This was reflected in the change of the country's official name from the Czechoslovak Republic (which was described as a people's democracy" after the 1948 Communist takeover) to Czechoslovak Socialist Republic. Due to President and party boss Antonín Novotný's devotion to Nikita Khrushchev and oneupmanship among other Eastern Bloc countries, Czechoslovakia was declared the first country after "our great ally, the fraternal Union of Soviet Socialist Republics" which achieved socialism (3 years before Socialist Federal Republic of Yugoslavia and 5 before Socialist Republic of Romania). Thus the constitution's preamble said that "socialism has won in our country," proclaiming that the last attempt to derail the move to socialism had been derailed by "the determined action of the working people in February 1948."

Socialism

socialistsocialistssocialistic
This was reflected in the change of the country's official name from the Czechoslovak Republic (which was described as a people's democracy" after the 1948 Communist takeover) to Czechoslovak Socialist Republic. Due to President and party boss Antonín Novotný's devotion to Nikita Khrushchev and oneupmanship among other Eastern Bloc countries, Czechoslovakia was declared the first country after "our great ally, the fraternal Union of Soviet Socialist Republics" which achieved socialism (3 years before Socialist Federal Republic of Yugoslavia and 5 before Socialist Republic of Romania). Thus the constitution's preamble said that "socialism has won in our country," proclaiming that the last attempt to derail the move to socialism had been derailed by "the determined action of the working people in February 1948."

Socialist Federal Republic of Yugoslavia

SFR YugoslaviaYugoslaviaFPR Yugoslavia
This was reflected in the change of the country's official name from the Czechoslovak Republic (which was described as a people's democracy" after the 1948 Communist takeover) to Czechoslovak Socialist Republic. Due to President and party boss Antonín Novotný's devotion to Nikita Khrushchev and oneupmanship among other Eastern Bloc countries, Czechoslovakia was declared the first country after "our great ally, the fraternal Union of Soviet Socialist Republics" which achieved socialism (3 years before Socialist Federal Republic of Yugoslavia and 5 before Socialist Republic of Romania). Thus the constitution's preamble said that "socialism has won in our country," proclaiming that the last attempt to derail the move to socialism had been derailed by "the determined action of the working people in February 1948."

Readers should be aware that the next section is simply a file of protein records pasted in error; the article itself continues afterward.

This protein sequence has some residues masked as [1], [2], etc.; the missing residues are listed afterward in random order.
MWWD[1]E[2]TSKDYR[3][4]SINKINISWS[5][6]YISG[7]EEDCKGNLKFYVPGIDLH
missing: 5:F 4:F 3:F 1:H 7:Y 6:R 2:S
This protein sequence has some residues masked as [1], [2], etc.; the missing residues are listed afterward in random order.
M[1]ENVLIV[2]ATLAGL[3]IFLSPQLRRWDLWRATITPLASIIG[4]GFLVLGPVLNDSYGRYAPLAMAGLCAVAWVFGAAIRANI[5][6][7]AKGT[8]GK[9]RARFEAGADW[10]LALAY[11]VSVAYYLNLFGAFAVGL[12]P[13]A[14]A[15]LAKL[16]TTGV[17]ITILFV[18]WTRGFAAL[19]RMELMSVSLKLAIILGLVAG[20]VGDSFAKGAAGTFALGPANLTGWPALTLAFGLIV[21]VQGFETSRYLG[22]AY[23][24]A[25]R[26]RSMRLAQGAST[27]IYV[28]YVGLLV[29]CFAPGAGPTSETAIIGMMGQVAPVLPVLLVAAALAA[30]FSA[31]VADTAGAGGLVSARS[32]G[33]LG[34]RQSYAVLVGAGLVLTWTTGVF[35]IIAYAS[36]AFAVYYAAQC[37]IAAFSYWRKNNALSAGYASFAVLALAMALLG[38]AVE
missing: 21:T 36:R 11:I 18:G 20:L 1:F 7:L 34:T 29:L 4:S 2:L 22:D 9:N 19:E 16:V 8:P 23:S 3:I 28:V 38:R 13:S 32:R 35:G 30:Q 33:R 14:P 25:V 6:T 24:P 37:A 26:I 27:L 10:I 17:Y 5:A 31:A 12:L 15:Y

Socialist Republic of Romania

communist regimeRomaniaCommunist Romania
This was reflected in the change of the country's official name from the Czechoslovak Republic (which was described as a people's democracy" after the 1948 Communist takeover) to Czechoslovak Socialist Republic. Due to President and party boss Antonín Novotný's devotion to Nikita Khrushchev and oneupmanship among other Eastern Bloc countries, Czechoslovakia was declared the first country after "our great ally, the fraternal Union of Soviet Socialist Republics" which achieved socialism (3 years before Socialist Federal Republic of Yugoslavia and 5 before Socialist Republic of Romania). Thus the constitution's preamble said that "socialism has won in our country," proclaiming that the last attempt to derail the move to socialism had been derailed by "the determined action of the working people in February 1948."

1948 Czechoslovak coup d'état

Czechoslovak coup d'état of 1948Communist coup d'étatCommunist coup
This was reflected in the change of the country's official name from the Czechoslovak Republic (which was described as a people's democracy" after the 1948 Communist takeover) to Czechoslovak Socialist Republic. Due to President and party boss Antonín Novotný's devotion to Nikita Khrushchev and oneupmanship among other Eastern Bloc countries, Czechoslovakia was declared the first country after "our great ally, the fraternal Union of Soviet Socialist Republics" which achieved socialism (3 years before Socialist Federal Republic of Yugoslavia and 5 before Socialist Republic of Romania). Thus the constitution's preamble said that "socialism has won in our country," proclaiming that the last attempt to derail the move to socialism had been derailed by "the determined action of the working people in February 1948."